Purchase this article with an account.
Atsuya Miki, Yasushi Ikuno, Tomoko Asai, Shinichi Usui, Kohji Nishida; Defects of the lamina cribrosa in myopic eyes with and without glaucoma. Invest. Ophthalmol. Vis. Sci. 2014;55(13):908.
Download citation file:
© ARVO (1962-2015); The Authors (2016-present)
Defects of the lamina cribrosa (LC) are reported to be present in relatively high proportion of glaucomatous eyes whereas rarely observed in normal eyes. Structural vulnerability of the optic nerve is considered as the most probable reason for this preferential laminar damage in glaucomatous eyes. High myopia is also a risk factor for ocular structural vulnerability. The purpose of this study was to evaluate defects of the laminar cribrosa in highly myopic eyes with and without glaucoma, in comparison with healthy control eyes without high myopia.
Serial horizontal optic disc images were obtained using swept-source optical coherence tomography (SS-OCT) 3D raster scan mode from all eyes. Participants were divided into 3 categories; healthy eyes with neither high myopia nor glaucoma (control group), highly myopic eyes without glaucoma (myopia only group), and highly myopic eyes with glaucoma (myopia and glaucoma group), based on the presence or absence of high myopia (axial length>26.5 mm or spherical equivalent refraction ≤ -6 D) and glaucomatous optic neuropathy. Focal LC defects were identified using a standardized protocol by a grader masked to clinical information.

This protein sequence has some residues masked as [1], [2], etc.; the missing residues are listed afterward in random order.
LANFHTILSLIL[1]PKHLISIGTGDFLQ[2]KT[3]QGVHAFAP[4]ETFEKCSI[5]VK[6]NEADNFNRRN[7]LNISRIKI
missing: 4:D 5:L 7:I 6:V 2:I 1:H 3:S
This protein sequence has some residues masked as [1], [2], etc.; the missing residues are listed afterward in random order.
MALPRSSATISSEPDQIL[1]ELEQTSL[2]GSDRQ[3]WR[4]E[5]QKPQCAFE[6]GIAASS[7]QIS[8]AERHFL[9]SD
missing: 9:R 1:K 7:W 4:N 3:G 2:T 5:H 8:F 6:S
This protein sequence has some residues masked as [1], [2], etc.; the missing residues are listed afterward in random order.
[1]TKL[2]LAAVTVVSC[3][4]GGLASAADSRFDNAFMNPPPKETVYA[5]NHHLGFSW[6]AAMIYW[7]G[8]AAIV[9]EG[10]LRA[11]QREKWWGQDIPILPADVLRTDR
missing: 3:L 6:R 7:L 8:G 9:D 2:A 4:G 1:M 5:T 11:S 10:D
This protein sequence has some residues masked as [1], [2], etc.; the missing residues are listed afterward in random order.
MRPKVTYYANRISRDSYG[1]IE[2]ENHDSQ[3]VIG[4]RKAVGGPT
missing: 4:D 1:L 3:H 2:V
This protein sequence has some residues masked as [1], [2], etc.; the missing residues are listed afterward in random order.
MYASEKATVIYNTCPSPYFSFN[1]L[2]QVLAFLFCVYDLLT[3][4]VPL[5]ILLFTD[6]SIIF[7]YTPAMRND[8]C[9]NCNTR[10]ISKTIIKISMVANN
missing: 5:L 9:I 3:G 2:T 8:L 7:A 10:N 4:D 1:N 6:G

A total of 118 eyes (83 subjects) were examined, including 20 control eyes (12 subjects), 32 myopia only eyes (27 subjects), and 66 myopia and glaucoma eyes (44 subjects). Focal LC defects were observed in 1 eye (5%) in the control group, 6 eyes (18.8%) in the myopia only group, and 27 eyes (40.9%) in the myopia and glaucoma group. The proportion of having at least one LC defect was significantly different between groups (P=0.0032, Chi-square test).
Highly myopic eyes without glaucoma showed an increased risk of having a LC defect compared with control eyes. Glaucoma further increased the risk of laminar abnormality. The existence of the LC damage in highly myopic eyes without glaucoma may suggest the risk of future retinal nerve fiber layer damage in those eyes and at least partly explain the increased risk of developing glaucoma in myopic eyes.
This PDF is available to Subscribers Only